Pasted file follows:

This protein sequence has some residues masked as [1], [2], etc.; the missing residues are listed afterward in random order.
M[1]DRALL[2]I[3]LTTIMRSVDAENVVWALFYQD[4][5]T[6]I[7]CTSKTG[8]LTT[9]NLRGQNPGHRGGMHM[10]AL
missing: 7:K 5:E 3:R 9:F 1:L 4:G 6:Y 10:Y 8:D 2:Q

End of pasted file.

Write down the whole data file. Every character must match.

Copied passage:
This protein sequence has some residues masked as [1], [2], etc.; the missing residues are listed afterward in random order.
M[1]DRALL[2]I[3]LTTIMRSVDAENVVWALFYQD[4][5]T[6]I[7]CTSKTG[8]LTT[9]NLRGQNPGHRGGMHM[10]AL
missing: 7:K 5:E 3:R 9:F 1:L 4:G 6:Y 10:Y 8:D 2:Q